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Call for Papers: Jonathan Edwards and the Dark Side of the Enlightenment


Call For Papers:


Jonathan Edwards and the Dark Side of the Enlightenment

Edited by Daniel N. Gullotta and John T. Lowe


To be published in “New Directions in Jonathan Edwards Studies” (Vandenhoeck & Ruprecht) in cooperation with the Jonathan Edwards Studies at Yale University


The editors of the proposed volume, Jonathan Edwards and the Dark Side of the Enlightenment, are seeking chapter contributions of 5000-7000 words. Chapters should focus on Jonathan Edwards’ in relation to some subject of the eighteenth-century Enlightenment. Suggested topics include: political economy and the expansion of trade and/or capitalism; language, epistemology and the organization of knowledge; human rights, and thinking about war and peace; slavery and the question of racism; the place of women in the home and in the church; international relations; the social hierarchy; hysteria, superstition, and pseudo-science; poverty and the marginal of society; anthropocentrism and ecological dominance; Native Americans and colonialism; British imperialism; etc. Other related but not listed topics would be welcomed as well. The chapters shall be arranged into thematic sections. Contributors must use The Chicago Manual of Style and conform to the norms of the Jonathan Edwards Center (see the Jonathan Edwards Studies Journal).


Deadline for Abstracts: Apr. 30th, 2017.

300 Words and CV sent to and

Answer to Authors: May 31th, 2017.

Full Chapters to Submitted: Dec. 31st, 2017.

See the Official Call for Papers.

2016 Graduate Student Paper Competition Winner

Jonathan-Edwards-banner_680x195Emily Dolan Gierer photo

We are pleased to announce the winner of this year’s Jonathan Edwards graduate student paper competition.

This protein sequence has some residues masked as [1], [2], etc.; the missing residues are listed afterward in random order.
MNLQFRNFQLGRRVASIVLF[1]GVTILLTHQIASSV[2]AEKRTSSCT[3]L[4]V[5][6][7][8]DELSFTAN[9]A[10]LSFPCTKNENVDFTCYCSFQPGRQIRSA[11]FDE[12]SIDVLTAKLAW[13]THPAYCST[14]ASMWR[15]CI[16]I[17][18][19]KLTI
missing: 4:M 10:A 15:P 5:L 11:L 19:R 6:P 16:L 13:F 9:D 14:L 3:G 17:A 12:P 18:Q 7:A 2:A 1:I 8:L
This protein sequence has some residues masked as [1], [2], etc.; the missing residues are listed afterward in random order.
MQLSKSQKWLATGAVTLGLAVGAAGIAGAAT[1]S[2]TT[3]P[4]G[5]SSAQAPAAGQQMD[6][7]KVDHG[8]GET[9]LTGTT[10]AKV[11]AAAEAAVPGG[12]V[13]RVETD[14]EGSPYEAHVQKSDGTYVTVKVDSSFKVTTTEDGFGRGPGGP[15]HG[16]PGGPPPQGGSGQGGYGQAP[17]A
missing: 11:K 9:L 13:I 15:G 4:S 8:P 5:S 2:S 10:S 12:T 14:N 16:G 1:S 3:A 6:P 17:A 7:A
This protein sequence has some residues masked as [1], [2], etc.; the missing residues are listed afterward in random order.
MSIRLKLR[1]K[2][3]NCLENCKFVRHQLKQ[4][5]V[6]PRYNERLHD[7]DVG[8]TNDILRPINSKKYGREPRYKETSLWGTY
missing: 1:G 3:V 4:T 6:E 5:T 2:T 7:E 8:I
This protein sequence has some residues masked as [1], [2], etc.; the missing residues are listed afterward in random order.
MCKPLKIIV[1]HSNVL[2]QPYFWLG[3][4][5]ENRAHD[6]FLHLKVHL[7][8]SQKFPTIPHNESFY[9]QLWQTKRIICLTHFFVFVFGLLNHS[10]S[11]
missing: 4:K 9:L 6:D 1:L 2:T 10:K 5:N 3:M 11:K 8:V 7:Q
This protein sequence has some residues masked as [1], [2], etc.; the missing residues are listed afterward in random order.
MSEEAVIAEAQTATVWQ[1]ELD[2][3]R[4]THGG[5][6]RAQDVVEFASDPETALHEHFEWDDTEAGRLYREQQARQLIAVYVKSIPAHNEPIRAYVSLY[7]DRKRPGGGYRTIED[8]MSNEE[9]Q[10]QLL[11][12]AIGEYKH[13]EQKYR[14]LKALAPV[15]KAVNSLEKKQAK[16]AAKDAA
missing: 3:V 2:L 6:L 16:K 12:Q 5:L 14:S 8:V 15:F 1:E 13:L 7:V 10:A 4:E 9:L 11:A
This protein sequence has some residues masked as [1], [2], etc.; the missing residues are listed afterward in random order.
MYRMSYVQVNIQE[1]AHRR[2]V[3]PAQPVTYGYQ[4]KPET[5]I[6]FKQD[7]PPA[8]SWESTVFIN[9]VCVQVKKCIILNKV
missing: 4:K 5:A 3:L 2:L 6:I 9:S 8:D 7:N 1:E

We received papers this year from graduate students all over the world. The competition was stiff. But the winner of this year’s prize is Emily Dolan Gierer, a Master of Divinity student at Yale Divinity School.

Gierer’s paper is entitled, “Monstrous Confessions: Seventeenth-Century Women and the Dangers of Divine Revelation.”

Her paper is based on a study of the public confessions of faith recorded by Pastor Thomas Shepard (1605-1649) for his Puritan parishioners in Cambridge, Massachusetts between 1638 and 1645. Gierer argues in her paper that the 51 confessions Shepard recorded during this period “evidence a group of people who were cautiously intentional in their word choices, particularly in the case of the female confessors. For many of the women in Cambridge, their faith confession was the first and only experience of speaking in public that would ever be offered to them. Despite their lack of public speaking experience, they had to speak confidently, yet modestly, of their religious experiences in a community that generally considered it unbiblical for a woman to speak in church. By examining the fifty-one public confessions of faith, and particularly the twenty-two given by women,” Gierer highlights “the rhetorical tactics these women used to protect themselves from accusations of immodesty and even heresy. Relying heavily on references to scripture and sermons in their accounts, the women of Cambridge carefully situated the authority for their religious experiences” in a manner that comported with the patriarchal culture of early New England, setting the stage on which the women of Northampton would participate in its much more public membership debate a century later.

Gierer will receive a check for $500 and publication of her essay soon in Jonathan Edwards Studies.

Congratulations, Emily, on a job well done!

Ron Story on Jonathan Edwards and Climate Change

Dr. Ronald Story of the University of Massachusetts Amherst (emeritus) is becoming a leading light in the field of Edwards studies. In the past few years alone, he has published two books on what he calls the “other” Edwards, the Edwards of love, social justice, and concern for those in need. (See our booknotes on these volumes: Jonathan Edwards and the Gospel of Love and The Other Jonathan Edwards). Now, Story is using Edwards, along with Pope Francis I, to promote creation care in our twenty-first century world. Here is a recent lecture Story gave in Amherst on the subject–rather timely in the wake of the climate summit held in Paris.

Filmed at the Amherst Historical Society on September 25, 2015. Video and editing by George Naughton. Click here for the manuscript.

Inaugural Issue of Edwardseana

The Jonathan Edwards Center at Trinity Evangelical Divinity School has posted the inaugural issue of Edwardseana. This is the first of what we hope will be an annual newsletter that will highlight important events and publications that relate to the Center’s mission and work.